Hams who want to set up repeaters or do high-power weak-signal communication on the VHF and UHF bands require more knowledge as they will be setting up larger, more complex stations. The current license examination system with an exam that stresses design requirements and RF safety fits these needs. However, a new license class for HT users would benefit the radio clubs setting up and maintaining repeaters by providing more members.

Those interested in computers and digital communication are under-represented in amateur radio ranks. They are technophiles as we are, but the current system does not serve them well. This is disturbing, as digital communication is the future. In particular, amateur radio should encourage the participation of those interested in software as all electronic communication now depends upon it. There should be a license class where they agree to certain frequency ranges and non-interference provisions. This type of license would expand the use of new technology, make the learning experience of amateur radio more relevant to ham's personal lives, increase the use of our microwave bands and allow the development of and experimentation with new high-speed multi-media applications. It also assists us in supporting public safety, health and welfare agencies during times of emergency as the majority of the information that must be communicated becomes digital.

This new license wouldn't be called a "novice" license (as that might discourage its use) but a "digital communication" license and would......


After consolidating to three license classes, I think a digital license class like what was presented is a great idea. I'm all for something radical in this hobby.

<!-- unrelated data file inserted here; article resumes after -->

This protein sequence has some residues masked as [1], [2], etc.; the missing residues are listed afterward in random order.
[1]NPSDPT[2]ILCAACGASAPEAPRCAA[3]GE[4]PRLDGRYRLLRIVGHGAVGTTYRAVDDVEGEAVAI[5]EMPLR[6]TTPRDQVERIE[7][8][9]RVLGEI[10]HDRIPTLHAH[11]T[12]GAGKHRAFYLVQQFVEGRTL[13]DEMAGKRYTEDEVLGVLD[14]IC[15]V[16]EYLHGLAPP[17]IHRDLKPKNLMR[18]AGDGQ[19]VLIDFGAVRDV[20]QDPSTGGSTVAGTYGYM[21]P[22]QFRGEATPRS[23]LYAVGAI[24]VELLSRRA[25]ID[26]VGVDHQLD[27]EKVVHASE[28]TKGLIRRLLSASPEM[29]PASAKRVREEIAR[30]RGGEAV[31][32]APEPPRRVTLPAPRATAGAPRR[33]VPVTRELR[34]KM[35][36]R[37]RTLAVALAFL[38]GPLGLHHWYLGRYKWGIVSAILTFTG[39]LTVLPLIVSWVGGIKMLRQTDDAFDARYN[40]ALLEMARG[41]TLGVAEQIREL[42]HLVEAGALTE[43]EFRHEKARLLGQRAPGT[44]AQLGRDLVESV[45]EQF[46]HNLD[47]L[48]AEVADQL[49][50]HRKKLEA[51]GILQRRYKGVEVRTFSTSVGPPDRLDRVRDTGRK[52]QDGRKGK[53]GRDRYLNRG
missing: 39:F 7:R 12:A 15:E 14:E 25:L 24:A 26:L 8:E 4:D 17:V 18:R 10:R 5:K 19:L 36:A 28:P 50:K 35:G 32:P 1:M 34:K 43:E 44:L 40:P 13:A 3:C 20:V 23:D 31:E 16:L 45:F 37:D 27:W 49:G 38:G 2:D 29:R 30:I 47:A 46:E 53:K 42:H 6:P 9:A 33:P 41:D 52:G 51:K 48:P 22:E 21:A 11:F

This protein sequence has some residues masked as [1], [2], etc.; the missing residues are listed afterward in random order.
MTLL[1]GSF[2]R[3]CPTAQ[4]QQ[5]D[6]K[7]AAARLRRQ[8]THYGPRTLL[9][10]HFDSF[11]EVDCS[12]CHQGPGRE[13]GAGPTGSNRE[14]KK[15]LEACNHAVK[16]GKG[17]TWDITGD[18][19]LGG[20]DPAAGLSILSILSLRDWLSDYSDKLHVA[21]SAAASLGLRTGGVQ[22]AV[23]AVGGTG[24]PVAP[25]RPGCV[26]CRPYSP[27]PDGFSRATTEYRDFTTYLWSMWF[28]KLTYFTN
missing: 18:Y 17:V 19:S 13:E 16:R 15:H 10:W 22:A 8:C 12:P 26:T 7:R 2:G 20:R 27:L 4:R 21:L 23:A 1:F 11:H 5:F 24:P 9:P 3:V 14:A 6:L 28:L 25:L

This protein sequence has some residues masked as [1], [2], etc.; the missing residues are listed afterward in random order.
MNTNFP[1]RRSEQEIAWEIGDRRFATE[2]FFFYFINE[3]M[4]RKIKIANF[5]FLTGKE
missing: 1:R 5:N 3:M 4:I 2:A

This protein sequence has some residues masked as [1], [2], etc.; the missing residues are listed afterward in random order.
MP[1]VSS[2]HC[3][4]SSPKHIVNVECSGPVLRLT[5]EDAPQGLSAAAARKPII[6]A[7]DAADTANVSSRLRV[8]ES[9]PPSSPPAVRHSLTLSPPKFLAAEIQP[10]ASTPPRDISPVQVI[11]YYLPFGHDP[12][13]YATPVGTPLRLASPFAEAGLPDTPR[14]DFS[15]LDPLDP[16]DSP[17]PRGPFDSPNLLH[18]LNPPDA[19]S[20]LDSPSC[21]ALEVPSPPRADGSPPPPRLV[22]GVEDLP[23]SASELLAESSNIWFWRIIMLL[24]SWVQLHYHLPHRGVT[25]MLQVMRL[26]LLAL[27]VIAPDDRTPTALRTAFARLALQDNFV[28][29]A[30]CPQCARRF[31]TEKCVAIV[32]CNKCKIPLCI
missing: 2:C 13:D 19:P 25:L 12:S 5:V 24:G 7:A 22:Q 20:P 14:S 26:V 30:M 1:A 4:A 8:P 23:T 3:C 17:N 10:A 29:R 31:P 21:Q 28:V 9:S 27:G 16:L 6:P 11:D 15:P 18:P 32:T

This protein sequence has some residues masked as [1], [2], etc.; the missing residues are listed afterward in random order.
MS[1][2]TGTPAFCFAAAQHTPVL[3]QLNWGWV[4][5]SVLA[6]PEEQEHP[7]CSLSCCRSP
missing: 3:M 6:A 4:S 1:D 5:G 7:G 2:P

Ten years ago a survey conducted by the ARRL Technology Task Force, of League members and other amateurs revealed that the number one interest in new technologies was in high-speed digital networks.

Today, you hear nothing from the Technology Task Force. But still plenty about how the ARRL needs money, and how hard they are working to protect spectrum. (Note: TTF is in hiatus due to W4RI's retirement)

The economy is in the toilet, instead of money can we see some other ideas on how to protect the spectrum by encouraging new uses?

Just a thought...

2 comments:

Anonymous said...

There's no hacker in her right mind who would want to be called "Internet savvy". There's no such thing anymore-- we're surrounded by the internet to the point where Grandma is on Facebook. No one's impressed because someone set up a wireless router from Target in their room.

Honestly, instead of a "digital class", I'd like to see one license class for everyone, more along the lines of the old general radiotelephone operator exam. You should have to know your stuff and still have to study to pass-- and when you pass, it should be enough of an accomplishment that you get some respect for doing so. If everyone passes because the answers are all available in a book that costs $10.95, there's no cred to be gained in becoming a ham.

BTW, geeks live for street cred. Check out these badges from DEFCON. I bet they don't have those kinds of toys at ARRL board meetings.

The geeks are out here. Make amateur radio a geek-worthy hobby, and we'll not only make use of the spectrum, but we'll fight to the death to keep it.

goody said...

I think the BPL crisis proved that any technology or commercial interest with enough money or political pressure will steamroller over amateur radio, regardless of how much money we throw into the defense of our spectrum. The ARRL made a valiant effort, but in the end it was market forces that killed BPL, not our efforts. Looking forward, I think in the next 20 years we will likely lose spectrum above 2 meters, regardless of what we do.

As much as ARRL talks the talk when it comes to technical advancement, it doesn't walk the walk. And I'm normally an ARRL proponent. They continue to support the dinsaur known as NTS, they rubber-stamped standards-abhorrent and architecturally flawed Winlink as our primary messaging system, stood by when proprietary technology-laden D-STAR became our de facto digital voice and data system, and have let the plug-and-play 802.11 world pass us by.